Tuesday, 10 April 2012

Why Should I Not Be An Atheist?

Okay, here's your big chance. Tell me why I should not be an Atheist.

You see, I'm an Atheist because I have no reason not to be one. Atheism is simply the default state in the absence of any reason to believe in a god. From the time at the age of nine, when I realised there was no more reason to believe in the locally popular god than there was to believe in any other god, I realised I had no reason to believe in the locally popular god either. Being an Atheist wasn't a conscious decision; being an Atheist is simply the consequence of not having any reason not to be one.

Now, you can change all that. All you have to do is to tell me what it is that convinces you that there is a god and what convinces you that it is your particular god. This has to be something I can verify for myself so don't just expect me to take your word for it. I never took the word of my parent's, my grandfather, my uncles and aunts, the local vicar, the headmaster of my school, my close Muslim friend, my Christian fundamentalist work colleague or of my devoutly Catholic assistant when I was a departmental manager, so I won't take your word for it either.

Just a few things to remember, though:
  1. Don't expect me to believe because you believe I'll burn in some mythical fiery pit if I don't, because I don't believe in the god you're afraid may have made it.
  2. Don't expect me to believe because you threaten me with your god. That threat only works on someone who believes in your god in the first place.
  3. Don't expect me to believe because you tell me your god will like me for believing or will give me some special reward. That also only works on someone who already believes in your god.
  4. Don't expect me to believe because you can't think of a purpose for your life. I can, and have, and it doesn't require a god and I certainly don't need a god to tell me what I should do.
  5. Don't expect me to believe because it makes you feel special. It would make me feel ashamed to believe something for which I had no evidence or so I could tell myself I am superior to other people.
  6. Don't expect me to believe because you can't tell right from wrong and need a book you believe was written by a god to look those up in. I have no problem with telling right from wrong.
  7. Don't expect me to believe because you need an invisible friend to say sorry to when you have done wrong. I try to avoid doing wrong and I am accountable to the person wronged if I do. I don't need an invisible friend to let me off instead.
  8. Don't expect me to believe because you believe you once had some contact or other with a god. I can think of several physiological, psychological or psychiatric reasons which could explain your experience.
  9. Don't expect me to accept that you are privy to some secret knowledge acquired by some mysterious process because, frankly, I won't believe you.
  10. Don't expect me to believe in your god because you have a gap in your knowledge, or believe there is something science hasn't yet explained and so you have filled that gap with a god. I don't believe in a god, remember, so I don't fill gaps with them.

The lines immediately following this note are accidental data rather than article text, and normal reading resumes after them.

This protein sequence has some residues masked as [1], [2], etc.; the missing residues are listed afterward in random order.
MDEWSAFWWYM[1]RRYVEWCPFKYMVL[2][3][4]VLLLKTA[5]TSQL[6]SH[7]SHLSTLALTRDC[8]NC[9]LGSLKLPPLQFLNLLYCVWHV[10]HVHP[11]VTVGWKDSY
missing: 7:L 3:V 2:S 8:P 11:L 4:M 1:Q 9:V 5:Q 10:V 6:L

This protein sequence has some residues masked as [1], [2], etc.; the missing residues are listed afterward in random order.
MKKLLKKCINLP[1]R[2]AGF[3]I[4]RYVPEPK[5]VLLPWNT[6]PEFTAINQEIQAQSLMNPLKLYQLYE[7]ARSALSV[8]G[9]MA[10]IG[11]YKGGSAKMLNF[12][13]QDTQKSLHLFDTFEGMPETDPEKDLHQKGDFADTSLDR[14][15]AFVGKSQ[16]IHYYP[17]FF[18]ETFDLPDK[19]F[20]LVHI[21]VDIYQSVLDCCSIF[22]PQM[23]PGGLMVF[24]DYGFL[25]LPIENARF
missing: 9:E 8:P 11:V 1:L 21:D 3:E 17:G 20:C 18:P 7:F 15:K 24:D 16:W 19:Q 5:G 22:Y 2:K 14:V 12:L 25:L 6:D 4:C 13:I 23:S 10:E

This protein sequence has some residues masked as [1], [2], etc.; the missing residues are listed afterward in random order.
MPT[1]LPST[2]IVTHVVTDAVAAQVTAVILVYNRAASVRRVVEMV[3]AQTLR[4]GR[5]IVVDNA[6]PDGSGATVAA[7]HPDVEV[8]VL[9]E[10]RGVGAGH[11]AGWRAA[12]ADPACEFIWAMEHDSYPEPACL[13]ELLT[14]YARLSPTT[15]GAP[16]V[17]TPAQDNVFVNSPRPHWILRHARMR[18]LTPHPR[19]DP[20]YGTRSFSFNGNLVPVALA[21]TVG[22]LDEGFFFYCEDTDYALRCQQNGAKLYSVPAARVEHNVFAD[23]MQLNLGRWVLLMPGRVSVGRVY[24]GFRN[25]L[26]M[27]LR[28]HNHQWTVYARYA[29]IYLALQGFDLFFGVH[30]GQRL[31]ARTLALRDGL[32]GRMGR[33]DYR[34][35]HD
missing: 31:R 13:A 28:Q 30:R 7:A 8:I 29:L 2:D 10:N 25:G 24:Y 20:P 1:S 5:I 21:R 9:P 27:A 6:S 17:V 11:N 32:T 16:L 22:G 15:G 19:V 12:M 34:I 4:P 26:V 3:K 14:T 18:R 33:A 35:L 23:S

11. Don't expect me to believe in your god because it has been written about in a book, otherwise I will wonder why you don't believe Harry Potter or Peter Pan are real too, and I will realise you have had to use double standards to persuade yourself.
  12. Don't expect me to be convinced by a quote from a book you believe was written by a god. To convince me the book was written by a god you first have to convince me the god exists.
  13. Don't expect me to believe in a god because someone else does. It does not matter how famous or clever they are or were. Unless they have provided any verified, definitive evidence, their opinion counts for nothing. If they have, you should tell me what it is and how it proves the god exists.
  14. Don't expect me to believe because a lot of other people do. No known religion has ever been believed by a majority of the world's people and truth is not determined by opinion poll. This will simply tell me that you are afraid to think for yourself and seek safety in numbers.
  15. Don't expect me to believe 'on faith' because that just tells me that you have no evidence and that someone has fooled you into believing that something must be true just because you believe it is.
  16. Don't expect me to believe because you believe someone died for you a long time ago. I do not believe in a god so I do not believe I carry 'sins' the consequences of which someone needed to die to save me from. I do not believe in a god which would need to sacrifice itself to itself in order for it to do something it wanted to do. And I do not believe someone else's death absolves me of any personal responsibility. To ask me to do so would be asking me to abandon reason and to believe something I find morally repugnant.
  17. Don't expect me to take any leap of 'faith', or to abandon logic and reason, or to ignore facts or to distrust reality or to accept evidence-free assertions as fact because that will simply tell me that your reason to believe is based on intellectual dishonesty.
  18. Don't expect me to believe because you insult me or post abuse because that will tell me you are not worth taking seriously and don't believe what you claim to believe. It will tell me my question had threatened you and made you react aggressively, almost certainly because you think you believe a lie.
  19. And lastly, don't lie to me because that will tell me you know your belief is a lie.
So there you are. If you are sincere and genuinely believe you have a good, solid, irrefutable basis for your belief in your god, whichever one it is, you should have no trouble telling me what it is and why it should convince me.